>at this point the Quartermains are first mentioned in the Oxfordshire area.  I
>t seems reasonable to assume, given their name, that they were of Norman desce
>nt and settled in Britain after the Conquest of 1066.
>The North Weston estate, near Thame, was allocated to one of those knights in 
>1086.  He is recorded in the Domesday Book as “William, knight to the Bishop of
> Lincoln” and his estate consisted of 3 Hides in Thame (viz. North Weston) and 
>3¾ Hides at Great Milton.  Two of the Fees at Ascot were shared with another kn
>ight “for their lifetime”.  These two estates formed the two halves of a Fee tha
>t became known as Quartermain’s Manor during the Tudor Period.  It was remain i
>n the family until sold to Lord Dacre in 1458.

Did this William have a surname ascribed to him?

If not, maybe he was Herbert's father anyway, and the surname
just didn't happen to be recorded by the Domesday scribe.

In that case, this William would be the first known Quartermain
in England and would have likely come over from Normandy shortly
after or even during the Conquest.

Where they came from in Normandy is not known.
I've been told by people in France that Quatremaine (four hands)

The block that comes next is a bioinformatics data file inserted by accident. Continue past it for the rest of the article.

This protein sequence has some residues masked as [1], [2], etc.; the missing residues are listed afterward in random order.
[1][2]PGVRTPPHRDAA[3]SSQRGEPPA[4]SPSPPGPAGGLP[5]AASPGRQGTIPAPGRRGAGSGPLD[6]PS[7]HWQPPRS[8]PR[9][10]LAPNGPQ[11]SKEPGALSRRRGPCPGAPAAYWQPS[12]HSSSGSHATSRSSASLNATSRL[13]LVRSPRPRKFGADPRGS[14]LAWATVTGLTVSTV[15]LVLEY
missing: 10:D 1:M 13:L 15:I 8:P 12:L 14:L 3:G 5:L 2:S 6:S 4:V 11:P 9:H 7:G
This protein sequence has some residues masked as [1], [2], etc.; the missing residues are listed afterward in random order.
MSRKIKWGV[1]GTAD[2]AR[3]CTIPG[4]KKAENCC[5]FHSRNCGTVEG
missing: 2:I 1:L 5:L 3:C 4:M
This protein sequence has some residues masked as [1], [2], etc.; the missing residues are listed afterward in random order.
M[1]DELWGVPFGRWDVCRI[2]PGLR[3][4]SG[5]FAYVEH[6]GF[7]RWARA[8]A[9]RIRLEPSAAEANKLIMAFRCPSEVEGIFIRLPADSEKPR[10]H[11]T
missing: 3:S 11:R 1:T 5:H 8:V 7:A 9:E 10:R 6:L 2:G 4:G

is not a typical medieval French construction, and it might be
useful to look in Flanders or even the Netherlands for the continental
source of the family.

>Around 1100 Herbert Quartermain [#1] was officially registered as knight of Bi
>shop Alexander of Lincoln, with lands at North Weston.  He married twice and f
>rom his first marriage there were four children [Herbert #2, Robert, Richard a
>nd John].  After his first wife [name unknown] died, Herbert [#1] married the 
>Foliot heiress and they had a son William.    When Herbert [#1] died, Herbert 
>[#2] inherited the North Weston estate and William was given part of the Folio
>t lands at Chalgrove.  The inheritance of Herbert #2 is recorded in Deed No. 4
>9 in the Oxford Charters.   His inheritance split the family and from that dat
>e the Quartermains of North Weston became known as the “Senior branch” and the Q
>uartermains of Chalgrove as the “Younger branch”.  However, as Herbert [#1] was 
>the progenitor of both branches, it is correct for any descendents to claim th
>eir roots as North Weston in the County of Oxfordshire.
>As a knight, Herbert [#1] was a very important person and his name appears on 
>many deeds and charters of that period as a witness.

Interesting.  Deeds and charters for what in particular?

>Five generations later, Thomas Quartermain [#2] was married to Kathryn Breton,
> who was related to the then Archbishop of York.  Thomas and Kathryn both died
> on 6 June 1342 [cause unknown] and they are buried in one of the table tombs 
>in St. Mary’s Church in Thame.
>Richard, the grandson of Thomas and Kathryn, inherited the North Weston estate